#1
Okay, take 2 countries, let's say Germany and France. They both speak different languages, and the reason they speak different languages, is because early on in the cycle of settling their personal land, they lived in different territories, and didn't talk to each other, therefore couldn't share the ideas of what certain words represented.

Then how come, both countries use the same type of alphabet? Does this mean that at some point along the line, the 2 had to come together, and instead of agreeing to SPEAKING the same, they just decided to write the same, instead?

That just never made sense for me, any explanations here? Thanks.
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#2
The alphabet we use has been adopted by many languages because those languages were built off of it, many many years ago. Kinda like how most languages use arabic numerals, it's an efficient system, so why not borrow it instead of reinventing.
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#3
people spoke a long time before people wrote
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#5
came from the romans i believe and the numerals from arabic, latin has affected a lot, all the romance languages, geman as well, though most german words were influenced by the visigoths (i believe)
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#6
Quote by Marrklarr
those languages didnt grow separately at all...

Elaborate.
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#8
In those early times nobody read or wrote except the monks. the Roman catholic church was the center for all western education. Universities were staffed by monks and clerics. Clerks were all church trained therefor the Latin alphabet was used no matter what the country. As people became more educated the alphabet in use was kept.
#9
Quote by BreakingBnj
Elaborate.



although french is a romance language (grew from latin, ect) it has a lot of influence of the germanic languages...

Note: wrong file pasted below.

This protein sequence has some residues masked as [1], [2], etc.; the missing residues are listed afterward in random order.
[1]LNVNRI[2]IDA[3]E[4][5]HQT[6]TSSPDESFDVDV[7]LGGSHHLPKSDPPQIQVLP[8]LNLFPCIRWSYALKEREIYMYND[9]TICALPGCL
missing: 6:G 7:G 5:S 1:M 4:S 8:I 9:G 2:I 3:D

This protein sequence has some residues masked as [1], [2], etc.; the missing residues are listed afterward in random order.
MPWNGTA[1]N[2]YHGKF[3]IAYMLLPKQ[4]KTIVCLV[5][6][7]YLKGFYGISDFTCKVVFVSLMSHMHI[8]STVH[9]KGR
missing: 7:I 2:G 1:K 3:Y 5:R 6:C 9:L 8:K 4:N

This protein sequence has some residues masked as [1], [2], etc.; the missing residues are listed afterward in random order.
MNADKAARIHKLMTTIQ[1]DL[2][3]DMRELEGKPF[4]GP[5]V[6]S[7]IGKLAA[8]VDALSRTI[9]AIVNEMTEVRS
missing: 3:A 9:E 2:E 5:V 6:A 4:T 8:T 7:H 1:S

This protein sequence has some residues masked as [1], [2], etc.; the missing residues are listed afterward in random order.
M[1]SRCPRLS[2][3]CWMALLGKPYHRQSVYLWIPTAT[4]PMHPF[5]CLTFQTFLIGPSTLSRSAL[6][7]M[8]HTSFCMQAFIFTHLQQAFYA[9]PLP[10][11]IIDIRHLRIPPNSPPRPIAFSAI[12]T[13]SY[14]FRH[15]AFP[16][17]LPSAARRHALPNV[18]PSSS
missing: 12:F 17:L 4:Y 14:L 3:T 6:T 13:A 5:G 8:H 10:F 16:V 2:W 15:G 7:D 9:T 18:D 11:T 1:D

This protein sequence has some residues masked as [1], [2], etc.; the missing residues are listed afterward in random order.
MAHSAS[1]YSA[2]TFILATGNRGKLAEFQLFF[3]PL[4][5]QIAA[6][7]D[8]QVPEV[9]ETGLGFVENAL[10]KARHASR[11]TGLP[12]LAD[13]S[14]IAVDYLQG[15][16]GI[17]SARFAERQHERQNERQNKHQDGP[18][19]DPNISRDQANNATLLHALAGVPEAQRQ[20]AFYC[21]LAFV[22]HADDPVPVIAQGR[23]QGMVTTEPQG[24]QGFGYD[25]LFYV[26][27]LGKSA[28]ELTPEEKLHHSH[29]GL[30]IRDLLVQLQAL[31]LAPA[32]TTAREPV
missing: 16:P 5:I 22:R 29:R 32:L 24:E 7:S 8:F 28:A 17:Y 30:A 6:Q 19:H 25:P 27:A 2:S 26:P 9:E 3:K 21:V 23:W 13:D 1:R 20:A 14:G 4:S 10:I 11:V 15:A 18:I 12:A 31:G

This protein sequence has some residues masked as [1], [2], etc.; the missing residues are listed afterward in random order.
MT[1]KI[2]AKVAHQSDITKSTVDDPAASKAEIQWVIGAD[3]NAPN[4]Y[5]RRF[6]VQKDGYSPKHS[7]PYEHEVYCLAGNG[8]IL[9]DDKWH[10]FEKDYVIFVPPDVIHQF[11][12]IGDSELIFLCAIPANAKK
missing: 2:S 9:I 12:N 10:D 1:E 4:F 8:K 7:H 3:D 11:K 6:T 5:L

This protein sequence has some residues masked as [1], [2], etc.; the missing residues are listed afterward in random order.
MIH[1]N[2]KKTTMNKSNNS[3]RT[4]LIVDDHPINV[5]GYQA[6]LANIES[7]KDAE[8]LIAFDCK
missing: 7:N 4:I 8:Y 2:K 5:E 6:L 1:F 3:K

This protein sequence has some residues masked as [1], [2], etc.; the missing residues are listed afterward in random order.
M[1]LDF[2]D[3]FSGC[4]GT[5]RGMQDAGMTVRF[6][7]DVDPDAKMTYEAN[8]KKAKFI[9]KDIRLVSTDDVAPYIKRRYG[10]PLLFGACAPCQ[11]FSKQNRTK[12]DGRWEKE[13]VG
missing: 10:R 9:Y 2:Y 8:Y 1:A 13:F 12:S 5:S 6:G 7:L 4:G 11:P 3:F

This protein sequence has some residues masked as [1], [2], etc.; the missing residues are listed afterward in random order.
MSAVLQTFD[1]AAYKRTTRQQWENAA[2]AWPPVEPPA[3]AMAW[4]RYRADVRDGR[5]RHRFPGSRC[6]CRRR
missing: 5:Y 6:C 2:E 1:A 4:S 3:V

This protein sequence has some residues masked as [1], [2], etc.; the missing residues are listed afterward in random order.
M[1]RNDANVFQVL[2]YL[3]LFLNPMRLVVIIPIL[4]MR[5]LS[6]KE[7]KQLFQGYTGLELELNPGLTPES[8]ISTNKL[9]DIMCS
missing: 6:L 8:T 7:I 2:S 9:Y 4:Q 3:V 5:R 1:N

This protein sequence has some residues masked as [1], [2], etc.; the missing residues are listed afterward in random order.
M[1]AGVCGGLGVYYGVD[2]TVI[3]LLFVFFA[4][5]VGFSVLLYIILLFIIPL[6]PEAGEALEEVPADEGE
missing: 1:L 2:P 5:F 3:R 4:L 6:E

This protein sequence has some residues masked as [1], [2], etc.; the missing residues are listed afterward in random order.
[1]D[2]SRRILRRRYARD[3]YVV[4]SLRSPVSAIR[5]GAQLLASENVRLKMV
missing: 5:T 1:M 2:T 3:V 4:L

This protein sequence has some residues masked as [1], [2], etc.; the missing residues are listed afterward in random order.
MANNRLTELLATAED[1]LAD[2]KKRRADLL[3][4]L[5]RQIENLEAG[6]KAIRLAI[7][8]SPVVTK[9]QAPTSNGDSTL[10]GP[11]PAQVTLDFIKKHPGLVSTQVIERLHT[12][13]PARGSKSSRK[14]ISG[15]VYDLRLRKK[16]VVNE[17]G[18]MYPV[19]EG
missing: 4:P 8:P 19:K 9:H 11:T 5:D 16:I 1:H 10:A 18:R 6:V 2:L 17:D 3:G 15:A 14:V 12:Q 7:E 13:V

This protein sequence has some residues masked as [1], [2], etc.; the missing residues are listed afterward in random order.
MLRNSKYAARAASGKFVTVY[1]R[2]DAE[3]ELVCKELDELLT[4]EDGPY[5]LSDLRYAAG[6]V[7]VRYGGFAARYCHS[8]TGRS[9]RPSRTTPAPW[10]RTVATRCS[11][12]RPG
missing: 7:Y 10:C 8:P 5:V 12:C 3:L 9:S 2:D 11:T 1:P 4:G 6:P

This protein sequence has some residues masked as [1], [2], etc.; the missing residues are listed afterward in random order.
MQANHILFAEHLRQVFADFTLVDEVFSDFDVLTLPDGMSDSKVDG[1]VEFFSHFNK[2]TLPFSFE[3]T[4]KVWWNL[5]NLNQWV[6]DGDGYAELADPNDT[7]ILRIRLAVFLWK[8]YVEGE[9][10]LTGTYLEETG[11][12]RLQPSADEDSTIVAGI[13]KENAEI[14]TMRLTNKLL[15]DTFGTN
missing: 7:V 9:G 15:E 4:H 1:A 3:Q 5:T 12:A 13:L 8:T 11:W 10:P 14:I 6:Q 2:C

its not like there was always a set border between the two countries, or any European countries for that matter, there was a huge amount of interaction, and therefore language trading.

they sound like really different languages, but once you study them closely youd be surprised how similar they are.
#10
Quote by Marrklarr
although french is a romance language (grew from latin, ect) it has a lot of influence of the germanic languages...

its not like there was always a set border between the two countries, or any European countries for that matter, there was a huge amount of interaction, and therefore language trading.

they sound like really different languages, but once you study them closely youd be surprised how similar they are.

Ah, alright I see, cool. Thanks dude.
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#13
I know that some professor did a study showing that 90% of the world's languages start with something like an "A" in English, and he went on to state that this is because the sound reminds us of comforting things. Think about it, what kind of sound do you make when you are full or had a nice bj or anything of that sort? probablly something like "ahhhh"
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#14
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#15
Weren't many Western languages derived from the Germanic languages?

I'm not saying French had as much influence, but I know English, for one, has very strong roots in the Germanic languages.
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